Kenya // The Coast //

Malindi and around

When Vasco da Gama’s fleet arrived at MALINDI in 1498, it met an unexpectedly warm welcome. The king of Malindi had presumably heard of Mombasa’s attempts to sabotage the fleet a few days earlier and, no friend of Mombasa himself, he was swift to ally himself with the powerful and dangerous Portuguese. Until they finally subdued Mombasa nearly one hundred years later, Malindi was the Portuguese centre of operations on the East African coast. Once Fort Jesus was built, Malindi’s ruling family was invited to transfer their power base there, which they did, and for many years Malindi was virtually a ghost town as its aristocrats lived it up in Mombasa under Portuguese protection.

Malindi’s reputation for hospitality to strangers has stuck, and so has the suggestion of sell-out. It has an amazingly salacious reputation, and although there was a slump in German tourism after the first AIDS-awareness crisis in the 1980s, a quick glance in some of the bars suggests that the sex safari is back in full swing, now dominated by Italians. As a growing zone for the cultivation of Euros, Malindi is slipping towards cultural anonymity: it can’t seem to make up its mind whether it wants to be a Mombasa or a Lamu. While its old centre clings on to some Swahili character, it lacks Lamu’s self-contained tranquillity. And although it makes a good base for visits to Gedi and the Arabuko Sokoke Forest, and for a trip to Lamu, it remains unashamedly geared towards beach tourism.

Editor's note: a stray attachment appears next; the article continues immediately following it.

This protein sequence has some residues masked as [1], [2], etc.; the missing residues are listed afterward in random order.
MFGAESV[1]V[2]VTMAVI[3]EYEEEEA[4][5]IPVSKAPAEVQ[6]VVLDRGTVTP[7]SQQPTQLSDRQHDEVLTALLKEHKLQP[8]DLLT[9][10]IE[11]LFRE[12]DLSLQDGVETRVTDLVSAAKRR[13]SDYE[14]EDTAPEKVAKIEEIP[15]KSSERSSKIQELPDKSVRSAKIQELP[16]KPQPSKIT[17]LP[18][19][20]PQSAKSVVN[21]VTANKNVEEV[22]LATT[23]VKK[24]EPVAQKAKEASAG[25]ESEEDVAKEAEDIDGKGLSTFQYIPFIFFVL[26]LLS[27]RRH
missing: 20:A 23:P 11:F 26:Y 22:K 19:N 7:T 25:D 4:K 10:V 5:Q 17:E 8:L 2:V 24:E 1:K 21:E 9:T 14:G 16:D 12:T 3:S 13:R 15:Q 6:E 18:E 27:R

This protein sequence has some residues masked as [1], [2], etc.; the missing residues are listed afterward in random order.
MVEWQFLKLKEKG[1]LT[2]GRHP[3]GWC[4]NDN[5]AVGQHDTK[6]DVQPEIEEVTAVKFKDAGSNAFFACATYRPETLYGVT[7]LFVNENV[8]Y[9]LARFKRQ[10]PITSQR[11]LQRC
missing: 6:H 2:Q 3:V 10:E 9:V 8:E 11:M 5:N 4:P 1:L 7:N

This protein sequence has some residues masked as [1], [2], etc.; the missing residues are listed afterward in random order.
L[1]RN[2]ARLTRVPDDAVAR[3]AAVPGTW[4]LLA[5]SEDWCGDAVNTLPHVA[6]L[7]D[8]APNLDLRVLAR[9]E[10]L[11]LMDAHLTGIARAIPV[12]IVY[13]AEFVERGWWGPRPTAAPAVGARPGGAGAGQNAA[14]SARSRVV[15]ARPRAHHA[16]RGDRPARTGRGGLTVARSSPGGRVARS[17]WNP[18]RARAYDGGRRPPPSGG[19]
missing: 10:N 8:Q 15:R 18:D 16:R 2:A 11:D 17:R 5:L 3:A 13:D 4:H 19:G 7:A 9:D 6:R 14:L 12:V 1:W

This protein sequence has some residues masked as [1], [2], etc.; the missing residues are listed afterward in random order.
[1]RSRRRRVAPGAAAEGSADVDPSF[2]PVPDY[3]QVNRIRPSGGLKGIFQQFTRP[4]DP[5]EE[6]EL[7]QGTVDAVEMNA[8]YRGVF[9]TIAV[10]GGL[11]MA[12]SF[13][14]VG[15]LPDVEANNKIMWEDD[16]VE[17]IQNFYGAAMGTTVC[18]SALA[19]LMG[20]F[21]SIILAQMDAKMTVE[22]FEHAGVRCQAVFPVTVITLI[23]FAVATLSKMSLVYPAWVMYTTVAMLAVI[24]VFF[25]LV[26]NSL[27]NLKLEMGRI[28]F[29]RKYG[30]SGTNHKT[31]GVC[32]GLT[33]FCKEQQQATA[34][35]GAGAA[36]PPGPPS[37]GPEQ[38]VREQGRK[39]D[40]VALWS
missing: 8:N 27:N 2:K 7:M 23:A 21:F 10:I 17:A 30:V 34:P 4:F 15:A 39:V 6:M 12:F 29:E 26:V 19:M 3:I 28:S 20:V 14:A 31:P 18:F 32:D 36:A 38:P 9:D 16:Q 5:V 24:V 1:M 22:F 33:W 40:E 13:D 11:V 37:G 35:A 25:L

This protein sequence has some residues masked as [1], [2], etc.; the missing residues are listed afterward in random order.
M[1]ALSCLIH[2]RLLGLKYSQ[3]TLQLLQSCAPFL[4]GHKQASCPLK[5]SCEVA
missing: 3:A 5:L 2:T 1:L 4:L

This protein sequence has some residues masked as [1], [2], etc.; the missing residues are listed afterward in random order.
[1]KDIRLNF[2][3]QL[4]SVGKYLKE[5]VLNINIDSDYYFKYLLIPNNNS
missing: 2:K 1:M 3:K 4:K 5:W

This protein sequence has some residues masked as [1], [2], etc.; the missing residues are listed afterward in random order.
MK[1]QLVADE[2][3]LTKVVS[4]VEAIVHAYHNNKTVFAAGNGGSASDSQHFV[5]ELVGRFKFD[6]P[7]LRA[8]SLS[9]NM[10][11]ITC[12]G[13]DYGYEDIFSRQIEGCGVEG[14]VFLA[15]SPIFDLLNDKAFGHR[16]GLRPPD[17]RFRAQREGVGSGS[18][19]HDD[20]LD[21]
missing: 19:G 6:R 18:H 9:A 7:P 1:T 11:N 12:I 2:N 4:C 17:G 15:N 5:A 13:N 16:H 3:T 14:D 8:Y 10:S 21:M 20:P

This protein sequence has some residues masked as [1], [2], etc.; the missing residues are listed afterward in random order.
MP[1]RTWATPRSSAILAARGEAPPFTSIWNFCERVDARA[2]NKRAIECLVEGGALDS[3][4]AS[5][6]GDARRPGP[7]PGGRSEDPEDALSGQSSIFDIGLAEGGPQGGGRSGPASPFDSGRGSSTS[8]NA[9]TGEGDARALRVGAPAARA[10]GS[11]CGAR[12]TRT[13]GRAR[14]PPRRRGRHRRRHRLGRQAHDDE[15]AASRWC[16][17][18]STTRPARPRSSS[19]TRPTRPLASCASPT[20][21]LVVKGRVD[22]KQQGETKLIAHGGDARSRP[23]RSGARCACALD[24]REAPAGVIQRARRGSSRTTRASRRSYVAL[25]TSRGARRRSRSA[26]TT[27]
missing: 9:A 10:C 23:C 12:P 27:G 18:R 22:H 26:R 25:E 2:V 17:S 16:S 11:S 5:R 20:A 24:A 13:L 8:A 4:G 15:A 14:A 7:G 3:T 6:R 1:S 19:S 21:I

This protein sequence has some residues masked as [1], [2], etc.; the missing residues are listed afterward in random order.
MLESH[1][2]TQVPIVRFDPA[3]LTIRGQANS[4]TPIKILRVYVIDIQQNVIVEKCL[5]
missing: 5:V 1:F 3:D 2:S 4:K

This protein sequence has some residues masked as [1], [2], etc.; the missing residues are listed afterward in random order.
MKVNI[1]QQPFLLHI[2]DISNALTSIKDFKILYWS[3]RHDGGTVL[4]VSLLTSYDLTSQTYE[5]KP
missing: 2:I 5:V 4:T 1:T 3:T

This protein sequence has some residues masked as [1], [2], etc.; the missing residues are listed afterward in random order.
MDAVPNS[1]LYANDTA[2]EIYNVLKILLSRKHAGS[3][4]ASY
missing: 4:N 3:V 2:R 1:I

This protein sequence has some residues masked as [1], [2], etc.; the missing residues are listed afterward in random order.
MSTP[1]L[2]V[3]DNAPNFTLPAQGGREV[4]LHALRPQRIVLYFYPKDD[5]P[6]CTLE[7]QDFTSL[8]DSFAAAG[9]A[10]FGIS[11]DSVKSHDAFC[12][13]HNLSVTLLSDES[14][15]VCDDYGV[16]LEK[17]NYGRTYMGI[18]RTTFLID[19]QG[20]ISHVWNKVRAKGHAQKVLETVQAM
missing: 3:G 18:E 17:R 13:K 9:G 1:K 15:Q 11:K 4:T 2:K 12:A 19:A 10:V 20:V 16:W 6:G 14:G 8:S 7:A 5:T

Consequently, whether you enjoy Malindi or not depends a little on how highly you rate the unsophisticated parts of Kenya, and whether you appreciate a fully fledged resort town for its facilities or loathe it for its tackiness. It also depends on when you’re here. During December and January, the town can sometimes be a bit nightmarish, with everything African seeming to recede behind the swarms of window-shopping tourists and Suzuki jeeps.

Fortunately, Malindi has some important saving graces. Number one is the coral reef south of the town centre. The combined Malindi/Watamu Marine National Park and Reserve encloses some of the best stretches on the coast, and the Malindi fish have become so used to humans that they swarm in front of your mask like a kaleidoscopic snowstorm. Malindi is also a game-fishing centre with regular competitions, and it’s also something of a surfing, windsurfing and kitesurfing resort, too. Good-sized rollers steam into the bay through the long break in the reef, opposite the town, between June and late September, whipped up by the southerly monsoon (kusi) wind. The surfing isn’t world class, but it’s fun, and good enough for boogie boards.

Despite the heavy reliance on tourism, Malindi still has some interest as a Kenyan town with an ancient history, and a few places of interest other than its beach and reef. An interesting old Swahili quarter, one or two archeological and historical sites, a busy market, shops, hotelis and plenty of lodgings all balance out the tourist boutiques, beauty salons and real-estate agencies. As for the Italian influence, the new resident expats have brought the town riches that nowhere else in Kenya can boast – and some of the best pizzas, pasta and ice cream in the whole of Africa – even if the suspiciously dormant state of some Italian businesses makes you wonder how legitimate they all are.

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